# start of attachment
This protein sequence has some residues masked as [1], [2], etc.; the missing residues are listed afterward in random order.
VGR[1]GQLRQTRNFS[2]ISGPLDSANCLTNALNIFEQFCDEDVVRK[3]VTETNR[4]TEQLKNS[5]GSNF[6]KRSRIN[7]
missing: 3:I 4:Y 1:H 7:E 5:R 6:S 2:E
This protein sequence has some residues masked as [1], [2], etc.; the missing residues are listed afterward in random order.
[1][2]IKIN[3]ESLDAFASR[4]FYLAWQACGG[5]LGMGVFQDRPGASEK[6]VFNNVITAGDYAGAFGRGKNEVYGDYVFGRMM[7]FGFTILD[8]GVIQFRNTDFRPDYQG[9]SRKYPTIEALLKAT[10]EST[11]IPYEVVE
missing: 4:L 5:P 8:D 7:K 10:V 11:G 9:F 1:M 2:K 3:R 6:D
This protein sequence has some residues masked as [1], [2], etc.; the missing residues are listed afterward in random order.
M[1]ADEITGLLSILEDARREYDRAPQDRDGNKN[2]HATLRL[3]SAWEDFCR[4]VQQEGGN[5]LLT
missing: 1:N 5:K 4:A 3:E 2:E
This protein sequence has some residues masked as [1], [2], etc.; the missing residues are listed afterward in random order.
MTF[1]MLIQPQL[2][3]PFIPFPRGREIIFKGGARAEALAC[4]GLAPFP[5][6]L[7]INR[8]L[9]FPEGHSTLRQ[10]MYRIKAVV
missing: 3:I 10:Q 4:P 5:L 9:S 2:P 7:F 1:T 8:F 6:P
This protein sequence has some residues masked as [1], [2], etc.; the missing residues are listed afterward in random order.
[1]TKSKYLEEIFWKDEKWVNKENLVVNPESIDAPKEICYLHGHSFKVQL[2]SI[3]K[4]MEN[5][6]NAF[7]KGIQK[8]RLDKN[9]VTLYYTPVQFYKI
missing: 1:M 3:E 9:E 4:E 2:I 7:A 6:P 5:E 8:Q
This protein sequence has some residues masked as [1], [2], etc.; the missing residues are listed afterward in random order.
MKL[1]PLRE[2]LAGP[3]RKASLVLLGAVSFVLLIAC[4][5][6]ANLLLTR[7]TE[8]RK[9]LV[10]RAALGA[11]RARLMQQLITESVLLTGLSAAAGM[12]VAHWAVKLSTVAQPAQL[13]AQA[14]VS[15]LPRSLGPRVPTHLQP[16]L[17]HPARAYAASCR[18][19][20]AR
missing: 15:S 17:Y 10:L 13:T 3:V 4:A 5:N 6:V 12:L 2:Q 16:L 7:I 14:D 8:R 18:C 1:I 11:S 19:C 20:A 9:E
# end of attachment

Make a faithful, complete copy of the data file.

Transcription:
This protein sequence has some residues masked as [1], [2], etc.; the missing residues are listed afterward in random order.
VGR[1]GQLRQTRNFS[2]ISGPLDSANCLTNALNIFEQFCDEDVVRK[3]VTETNR[4]TEQLKNS[5]GSNF[6]KRSRIN[7]
missing: 3:I 4:Y 1:H 7:E 5:R 6:S 2:E
This protein sequence has some residues masked as [1], [2], etc.; the missing residues are listed afterward in random order.
[1][2]IKIN[3]ESLDAFASR[4]FYLAWQACGG[5]LGMGVFQDRPGASEK[6]VFNNVITAGDYAGAFGRGKNEVYGDYVFGRMM[7]FGFTILD[8]GVIQFRNTDFRPDYQG[9]SRKYPTIEALLKAT[10]EST[11]IPYEVVE
missing: 4:L 5:P 8:D 7:K 10:V 11:G 9:F 1:M 2:K 3:R 6:D
This protein sequence has some residues masked as [1], [2], etc.; the missing residues are listed afterward in random order.
M[1]ADEITGLLSILEDARREYDRAPQDRDGNKN[2]HATLRL[3]SAWEDFCR[4]VQQEGGN[5]LLT
missing: 1:N 5:K 4:A 3:E 2:E
This protein sequence has some residues masked as [1], [2], etc.; the missing residues are listed afterward in random order.
MTF[1]MLIQPQL[2][3]PFIPFPRGREIIFKGGARAEALAC[4]GLAPFP[5][6]L[7]INR[8]L[9]FPEGHSTLRQ[10]MYRIKAVV
missing: 3:I 10:Q 4:P 5:L 9:S 2:P 7:F 1:T 8:F 6:P
This protein sequence has some residues masked as [1], [2], etc.; the missing residues are listed afterward in random order.
[1]TKSKYLEEIFWKDEKWVNKENLVVNPESIDAPKEICYLHGHSFKVQL[2]SI[3]K[4]MEN[5][6]NAF[7]KGIQK[8]RLDKN[9]VTLYYTPVQFYKI
missing: 1:M 3:E 9:E 4:E 2:I 7:A 6:P 5:E 8:Q
This protein sequence has some residues masked as [1], [2], etc.; the missing residues are listed afterward in random order.
MKL[1]PLRE[2]LAGP[3]RKASLVLLGAVSFVLLIAC[4][5][6]ANLLLTR[7]TE[8]RK[9]LV[10]RAALGA[11]RARLMQQLITESVLLTGLSAAAGM[12]VAHWAVKLSTVAQPAQL[13]AQA[14]VS[15]LPRSLGPRVPTHLQP[16]L[17]HPARAYAASCR[18][19][20]AR
missing: 15:S 17:Y 10:L 13:T 3:V 4:A 5:N 6:V 12:L 2:Q 16:L 7:I 14:D 8:R 18:C 1:I 11:S 19:C 20:A 9:E